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El-Mallakh, 2011 Tardive dysphoria: The role of long term antidepressant use in inducing chronic depression

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Again, this study based on a survey of the literature cannot take into account the misdiagnoses of antidepressant withdrawal syndrome for "chronic depression."

 

Med Hypotheses. 2011 Jun;76(6):769-73. Epub 2011 Apr 2.

 

Tardive dysphoria: The role of long term antidepressant use in inducing chronic depression.

 

El-Mallakh RS, Gao Y, Jeannie Roberts R.

 

Source

 

Mood Disorders Research Program, The University of Louisville Depression Center, Department of Psychiatry and Behavioral Sciences, University of Louisville School of Medicine, Louisville, KY, USA.

 

Abstract at http://www.ncbi.nlm.nih.gov/pubmed/21459521 Full text here.

 

BACKGROUND:

 

Treatment-resistant and chronic depression appear to be increasing. The recent identification of antidepressant tachyphylaxis, the loss of antidepressant efficacy over time, is only a partial explanation. This is an emerging evidence that, in some individuals, persistent use of antidepressants may be prodepressant.

 

METHODS:

 

A literature search of PubMed utilizing the terms: antidepressant tachyphylaxis, treatment-resistant depression, chronic depression, and antidepressant tolerance was performed, and relevant articles were used.

 

RESULTS:

 

Depressed patients who ultimately become treatment resistant frequently have had a positive initial response to antidepressants and invariably have received these agents for prolonged time periods at high doses. Parallels between this course and tardive dyskinesia are noted. It is proposed that neuroplastic processes related to dendritic arborization may underlie the treatment resistant depression that occurs in the setting of chronic antidepressant use. Since the prodepressant effect is seen after prolonged antidepressant use, the term tardive dysphoria is proposed.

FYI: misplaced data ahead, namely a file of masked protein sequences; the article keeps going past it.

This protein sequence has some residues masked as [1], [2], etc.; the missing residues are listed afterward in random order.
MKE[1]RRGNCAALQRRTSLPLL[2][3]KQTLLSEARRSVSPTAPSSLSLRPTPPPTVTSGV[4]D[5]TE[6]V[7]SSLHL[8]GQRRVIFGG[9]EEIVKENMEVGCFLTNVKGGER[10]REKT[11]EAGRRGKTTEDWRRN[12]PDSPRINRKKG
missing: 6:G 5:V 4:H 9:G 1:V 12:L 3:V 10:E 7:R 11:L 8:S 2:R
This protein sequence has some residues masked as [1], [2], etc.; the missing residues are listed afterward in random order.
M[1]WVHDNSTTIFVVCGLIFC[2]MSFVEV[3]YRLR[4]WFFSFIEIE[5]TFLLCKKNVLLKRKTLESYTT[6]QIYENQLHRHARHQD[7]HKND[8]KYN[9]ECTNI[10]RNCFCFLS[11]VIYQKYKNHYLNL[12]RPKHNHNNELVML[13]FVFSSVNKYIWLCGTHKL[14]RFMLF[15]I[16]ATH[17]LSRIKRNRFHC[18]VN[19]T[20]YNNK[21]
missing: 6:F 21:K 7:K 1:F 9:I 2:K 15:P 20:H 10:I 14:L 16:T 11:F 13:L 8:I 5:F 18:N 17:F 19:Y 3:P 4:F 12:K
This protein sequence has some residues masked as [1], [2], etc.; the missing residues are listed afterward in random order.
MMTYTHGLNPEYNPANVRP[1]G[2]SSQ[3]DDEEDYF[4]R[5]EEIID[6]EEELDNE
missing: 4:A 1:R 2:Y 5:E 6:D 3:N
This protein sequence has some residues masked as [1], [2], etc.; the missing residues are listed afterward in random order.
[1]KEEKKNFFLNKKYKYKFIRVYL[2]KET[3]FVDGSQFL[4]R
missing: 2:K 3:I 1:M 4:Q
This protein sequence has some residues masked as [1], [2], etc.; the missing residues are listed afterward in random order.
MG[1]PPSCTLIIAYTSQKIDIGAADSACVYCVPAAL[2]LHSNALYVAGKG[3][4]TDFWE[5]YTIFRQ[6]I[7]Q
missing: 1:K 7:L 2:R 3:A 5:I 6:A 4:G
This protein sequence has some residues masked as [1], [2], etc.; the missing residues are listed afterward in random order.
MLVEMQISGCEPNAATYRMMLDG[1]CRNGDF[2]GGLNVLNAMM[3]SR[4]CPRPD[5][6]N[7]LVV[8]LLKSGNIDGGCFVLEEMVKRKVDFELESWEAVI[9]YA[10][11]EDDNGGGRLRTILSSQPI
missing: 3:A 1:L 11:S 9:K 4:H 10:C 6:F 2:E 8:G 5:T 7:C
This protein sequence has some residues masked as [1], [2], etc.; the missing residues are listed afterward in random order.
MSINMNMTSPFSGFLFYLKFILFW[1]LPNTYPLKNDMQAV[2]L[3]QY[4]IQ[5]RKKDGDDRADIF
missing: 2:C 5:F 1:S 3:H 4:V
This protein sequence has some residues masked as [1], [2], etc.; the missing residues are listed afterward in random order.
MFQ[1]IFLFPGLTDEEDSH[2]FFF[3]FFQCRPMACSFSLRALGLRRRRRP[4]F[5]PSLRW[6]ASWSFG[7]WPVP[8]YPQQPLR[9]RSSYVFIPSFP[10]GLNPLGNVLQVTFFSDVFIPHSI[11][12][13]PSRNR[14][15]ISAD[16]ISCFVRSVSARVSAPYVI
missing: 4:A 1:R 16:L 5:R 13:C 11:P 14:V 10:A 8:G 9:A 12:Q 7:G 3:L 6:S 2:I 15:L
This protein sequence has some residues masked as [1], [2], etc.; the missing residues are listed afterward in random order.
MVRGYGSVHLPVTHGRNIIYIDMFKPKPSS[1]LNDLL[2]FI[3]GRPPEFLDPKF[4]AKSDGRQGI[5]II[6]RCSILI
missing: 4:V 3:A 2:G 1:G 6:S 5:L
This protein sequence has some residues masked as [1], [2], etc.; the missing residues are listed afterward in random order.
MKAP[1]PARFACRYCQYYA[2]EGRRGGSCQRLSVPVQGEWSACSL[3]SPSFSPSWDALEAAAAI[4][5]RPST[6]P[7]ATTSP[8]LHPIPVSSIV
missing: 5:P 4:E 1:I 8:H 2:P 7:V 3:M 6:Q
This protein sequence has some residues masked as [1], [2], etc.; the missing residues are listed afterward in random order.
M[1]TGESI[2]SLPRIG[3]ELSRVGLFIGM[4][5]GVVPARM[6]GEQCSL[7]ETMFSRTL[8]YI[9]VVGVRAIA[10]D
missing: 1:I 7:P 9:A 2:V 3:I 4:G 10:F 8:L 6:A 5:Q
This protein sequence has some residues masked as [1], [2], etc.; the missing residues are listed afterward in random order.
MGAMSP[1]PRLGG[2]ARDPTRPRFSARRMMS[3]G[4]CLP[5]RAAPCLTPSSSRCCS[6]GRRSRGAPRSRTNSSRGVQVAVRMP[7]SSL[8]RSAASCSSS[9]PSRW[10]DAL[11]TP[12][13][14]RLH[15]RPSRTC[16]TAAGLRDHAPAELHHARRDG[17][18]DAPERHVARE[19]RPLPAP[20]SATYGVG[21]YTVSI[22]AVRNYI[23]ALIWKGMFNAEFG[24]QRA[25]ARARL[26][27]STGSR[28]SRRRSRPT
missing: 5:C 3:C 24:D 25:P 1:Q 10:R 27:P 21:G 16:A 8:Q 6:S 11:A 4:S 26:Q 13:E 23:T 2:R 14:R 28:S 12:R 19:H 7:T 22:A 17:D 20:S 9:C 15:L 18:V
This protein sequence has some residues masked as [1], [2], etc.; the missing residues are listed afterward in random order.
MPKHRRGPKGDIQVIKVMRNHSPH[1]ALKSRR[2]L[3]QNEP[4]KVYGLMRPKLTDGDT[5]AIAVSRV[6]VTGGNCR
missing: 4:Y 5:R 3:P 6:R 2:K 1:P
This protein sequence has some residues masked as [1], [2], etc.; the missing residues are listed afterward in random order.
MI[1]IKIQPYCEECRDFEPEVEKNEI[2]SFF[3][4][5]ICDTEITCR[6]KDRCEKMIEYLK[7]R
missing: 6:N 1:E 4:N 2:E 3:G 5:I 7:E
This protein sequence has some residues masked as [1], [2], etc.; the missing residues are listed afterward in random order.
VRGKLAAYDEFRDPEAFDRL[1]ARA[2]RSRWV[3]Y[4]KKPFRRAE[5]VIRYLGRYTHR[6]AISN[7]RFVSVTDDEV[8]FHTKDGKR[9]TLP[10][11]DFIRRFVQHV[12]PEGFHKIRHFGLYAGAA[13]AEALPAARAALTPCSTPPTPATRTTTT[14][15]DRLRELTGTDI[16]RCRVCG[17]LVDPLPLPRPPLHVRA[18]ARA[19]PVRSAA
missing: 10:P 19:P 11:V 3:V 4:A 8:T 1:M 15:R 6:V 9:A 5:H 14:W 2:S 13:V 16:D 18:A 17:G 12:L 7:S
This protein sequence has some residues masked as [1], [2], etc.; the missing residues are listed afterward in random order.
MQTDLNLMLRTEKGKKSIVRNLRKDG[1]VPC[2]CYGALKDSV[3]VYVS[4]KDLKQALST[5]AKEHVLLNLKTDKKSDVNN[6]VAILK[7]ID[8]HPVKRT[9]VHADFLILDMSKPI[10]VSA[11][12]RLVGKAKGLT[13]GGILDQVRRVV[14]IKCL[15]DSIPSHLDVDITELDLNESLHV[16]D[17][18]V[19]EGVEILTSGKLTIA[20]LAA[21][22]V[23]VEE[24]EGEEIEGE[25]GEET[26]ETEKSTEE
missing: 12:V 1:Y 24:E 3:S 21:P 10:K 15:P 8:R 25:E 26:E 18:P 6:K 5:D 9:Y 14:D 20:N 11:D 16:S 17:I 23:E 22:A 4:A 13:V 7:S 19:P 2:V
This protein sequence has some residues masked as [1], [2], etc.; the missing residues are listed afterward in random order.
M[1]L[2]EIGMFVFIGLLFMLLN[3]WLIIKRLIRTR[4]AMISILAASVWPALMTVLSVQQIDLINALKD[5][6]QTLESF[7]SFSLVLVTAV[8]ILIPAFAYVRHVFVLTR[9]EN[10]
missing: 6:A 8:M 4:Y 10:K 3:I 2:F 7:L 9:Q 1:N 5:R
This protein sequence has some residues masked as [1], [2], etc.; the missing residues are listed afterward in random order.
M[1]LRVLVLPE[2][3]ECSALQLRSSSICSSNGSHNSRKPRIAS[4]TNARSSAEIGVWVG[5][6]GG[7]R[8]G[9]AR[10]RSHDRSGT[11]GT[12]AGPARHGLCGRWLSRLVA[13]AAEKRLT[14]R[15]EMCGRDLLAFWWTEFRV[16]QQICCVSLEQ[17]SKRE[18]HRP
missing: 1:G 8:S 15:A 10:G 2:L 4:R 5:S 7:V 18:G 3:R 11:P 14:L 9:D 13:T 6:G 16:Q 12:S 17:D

CONCLUSIONS:

 

Tardive dysphoria, needs to be considered in studies of treatment resistant depression, and should be examined in blinded, randomized antidepressant discontinuation trials.

 

 

-------SELECTIONS FROM THE PAPER--------

 

Depressive disorders affect over 6% of Americans and 5% of all humans on the planet....

 

For many patients recurrence of depressive symptoms may occur despite ongoing antidepressant treatment. When optimization of treatment fails, such patients are noted to have treatment-resistant depression (TRD). TRD may comprise 30–50% of people with major depressive illness. The cause of TRD is unknown, but its prevalence appears to be increasing. In 2006, a meta-analysis reported that nearly 40% of depressed patients had TRD. However, in the early 1990s it was reported that only 10–15% of patients had TRD....There are reasons to believe that antidepressant treatment itself may contribute to a chronic depressive syndrome....